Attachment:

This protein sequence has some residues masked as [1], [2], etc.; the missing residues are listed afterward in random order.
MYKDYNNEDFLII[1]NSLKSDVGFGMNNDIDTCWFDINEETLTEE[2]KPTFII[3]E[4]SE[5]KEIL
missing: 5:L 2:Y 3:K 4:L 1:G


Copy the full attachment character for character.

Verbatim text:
This protein sequence has some residues masked as [1], [2], etc.; the missing residues are listed afterward in random order.
MYKDYNNEDFLII[1]NSLKSDVGFGMNNDIDTCWFDINEETLTEE[2]KPTFII[3]E[4]SE[5]KEIL
missing: 5:L 2:Y 3:K 4:L 1:G